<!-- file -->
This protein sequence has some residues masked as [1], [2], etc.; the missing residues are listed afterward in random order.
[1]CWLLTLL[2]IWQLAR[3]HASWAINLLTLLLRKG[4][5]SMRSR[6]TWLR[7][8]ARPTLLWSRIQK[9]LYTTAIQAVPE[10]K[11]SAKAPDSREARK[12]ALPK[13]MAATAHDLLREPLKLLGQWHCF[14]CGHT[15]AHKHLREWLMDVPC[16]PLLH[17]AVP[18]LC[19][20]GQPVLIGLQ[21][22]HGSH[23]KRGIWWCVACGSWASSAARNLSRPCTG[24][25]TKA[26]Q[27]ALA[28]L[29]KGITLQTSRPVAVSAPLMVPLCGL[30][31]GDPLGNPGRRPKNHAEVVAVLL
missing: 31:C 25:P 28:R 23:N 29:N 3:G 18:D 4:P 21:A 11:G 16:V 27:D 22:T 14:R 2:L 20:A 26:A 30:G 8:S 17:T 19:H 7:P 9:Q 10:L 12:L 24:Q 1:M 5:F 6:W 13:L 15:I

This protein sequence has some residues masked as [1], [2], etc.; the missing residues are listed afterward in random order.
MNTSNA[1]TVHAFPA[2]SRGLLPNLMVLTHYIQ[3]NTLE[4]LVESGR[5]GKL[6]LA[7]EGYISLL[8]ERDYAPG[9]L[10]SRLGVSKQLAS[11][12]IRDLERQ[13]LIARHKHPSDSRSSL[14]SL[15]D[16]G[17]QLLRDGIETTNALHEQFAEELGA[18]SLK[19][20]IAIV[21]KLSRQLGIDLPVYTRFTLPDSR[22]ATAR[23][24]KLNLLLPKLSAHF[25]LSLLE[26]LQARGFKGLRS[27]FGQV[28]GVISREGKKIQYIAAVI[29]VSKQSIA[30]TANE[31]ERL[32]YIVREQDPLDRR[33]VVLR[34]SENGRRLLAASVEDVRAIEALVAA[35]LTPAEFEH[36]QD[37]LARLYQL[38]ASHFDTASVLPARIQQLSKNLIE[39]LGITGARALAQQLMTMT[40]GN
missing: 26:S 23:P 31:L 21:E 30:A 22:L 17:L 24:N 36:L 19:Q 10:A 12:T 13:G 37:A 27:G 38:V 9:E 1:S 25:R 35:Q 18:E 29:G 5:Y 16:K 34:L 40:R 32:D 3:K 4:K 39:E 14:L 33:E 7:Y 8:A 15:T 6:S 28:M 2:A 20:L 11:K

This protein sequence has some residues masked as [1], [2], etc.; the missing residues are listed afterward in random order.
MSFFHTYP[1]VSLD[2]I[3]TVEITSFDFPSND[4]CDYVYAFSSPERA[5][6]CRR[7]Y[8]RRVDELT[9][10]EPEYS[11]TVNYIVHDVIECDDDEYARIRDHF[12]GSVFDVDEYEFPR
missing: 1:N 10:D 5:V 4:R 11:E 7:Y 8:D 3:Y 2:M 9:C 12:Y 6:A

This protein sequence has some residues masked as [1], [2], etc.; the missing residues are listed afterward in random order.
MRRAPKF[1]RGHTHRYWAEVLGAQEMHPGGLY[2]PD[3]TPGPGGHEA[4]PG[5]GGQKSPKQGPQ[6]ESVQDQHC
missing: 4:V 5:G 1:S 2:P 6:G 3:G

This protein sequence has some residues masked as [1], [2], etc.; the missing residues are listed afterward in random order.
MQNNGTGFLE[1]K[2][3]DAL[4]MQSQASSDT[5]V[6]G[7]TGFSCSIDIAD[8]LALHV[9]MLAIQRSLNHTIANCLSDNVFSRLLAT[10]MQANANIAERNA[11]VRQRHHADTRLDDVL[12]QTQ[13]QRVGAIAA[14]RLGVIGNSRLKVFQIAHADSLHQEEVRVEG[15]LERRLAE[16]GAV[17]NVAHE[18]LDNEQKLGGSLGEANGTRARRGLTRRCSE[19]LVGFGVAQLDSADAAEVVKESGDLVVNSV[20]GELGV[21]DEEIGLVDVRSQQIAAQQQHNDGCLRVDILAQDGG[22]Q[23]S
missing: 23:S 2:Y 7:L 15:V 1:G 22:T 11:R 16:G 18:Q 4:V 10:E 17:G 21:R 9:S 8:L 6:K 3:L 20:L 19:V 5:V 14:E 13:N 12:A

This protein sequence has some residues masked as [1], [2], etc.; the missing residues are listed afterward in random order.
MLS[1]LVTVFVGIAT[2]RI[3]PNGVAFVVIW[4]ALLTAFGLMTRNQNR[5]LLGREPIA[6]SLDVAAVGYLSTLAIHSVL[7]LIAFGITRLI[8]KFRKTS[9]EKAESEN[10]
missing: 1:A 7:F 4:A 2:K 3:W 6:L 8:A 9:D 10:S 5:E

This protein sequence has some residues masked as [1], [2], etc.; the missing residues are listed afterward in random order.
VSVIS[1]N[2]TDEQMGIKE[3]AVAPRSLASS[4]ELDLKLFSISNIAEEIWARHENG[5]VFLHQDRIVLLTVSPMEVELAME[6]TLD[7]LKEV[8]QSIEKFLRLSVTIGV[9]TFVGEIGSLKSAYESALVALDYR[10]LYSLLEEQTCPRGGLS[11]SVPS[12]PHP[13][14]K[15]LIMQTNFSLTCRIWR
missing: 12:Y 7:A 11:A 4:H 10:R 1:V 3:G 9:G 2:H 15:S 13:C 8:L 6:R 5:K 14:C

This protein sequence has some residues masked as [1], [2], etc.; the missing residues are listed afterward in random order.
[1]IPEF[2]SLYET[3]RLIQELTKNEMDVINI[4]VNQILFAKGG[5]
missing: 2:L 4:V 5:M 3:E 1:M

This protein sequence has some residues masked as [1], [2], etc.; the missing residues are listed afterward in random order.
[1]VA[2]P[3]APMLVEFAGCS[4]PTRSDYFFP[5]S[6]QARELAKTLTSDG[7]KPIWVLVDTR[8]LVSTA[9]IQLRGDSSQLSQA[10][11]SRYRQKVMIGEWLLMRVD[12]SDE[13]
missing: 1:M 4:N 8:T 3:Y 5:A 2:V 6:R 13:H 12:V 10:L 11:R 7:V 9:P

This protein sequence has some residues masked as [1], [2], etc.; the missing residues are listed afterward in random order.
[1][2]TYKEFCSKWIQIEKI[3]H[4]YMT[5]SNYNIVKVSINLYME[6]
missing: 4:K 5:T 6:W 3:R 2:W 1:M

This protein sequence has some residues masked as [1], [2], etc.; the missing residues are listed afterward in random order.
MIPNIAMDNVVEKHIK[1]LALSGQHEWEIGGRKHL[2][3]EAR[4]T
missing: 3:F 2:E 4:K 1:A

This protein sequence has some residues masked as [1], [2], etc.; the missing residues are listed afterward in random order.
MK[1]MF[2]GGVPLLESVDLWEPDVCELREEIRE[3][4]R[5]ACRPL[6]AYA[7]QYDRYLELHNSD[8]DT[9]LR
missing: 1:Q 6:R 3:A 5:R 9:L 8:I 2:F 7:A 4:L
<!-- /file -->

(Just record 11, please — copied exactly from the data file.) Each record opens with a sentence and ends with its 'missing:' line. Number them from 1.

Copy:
This protein sequence has some residues masked as [1], [2], etc.; the missing residues are listed afterward in random order.
MIPNIAMDNVVEKHIK[1]LALSGQHEWEIGGRKHL[2][3]EAR[4]T
missing: 3:F 2:E 4:K 1:A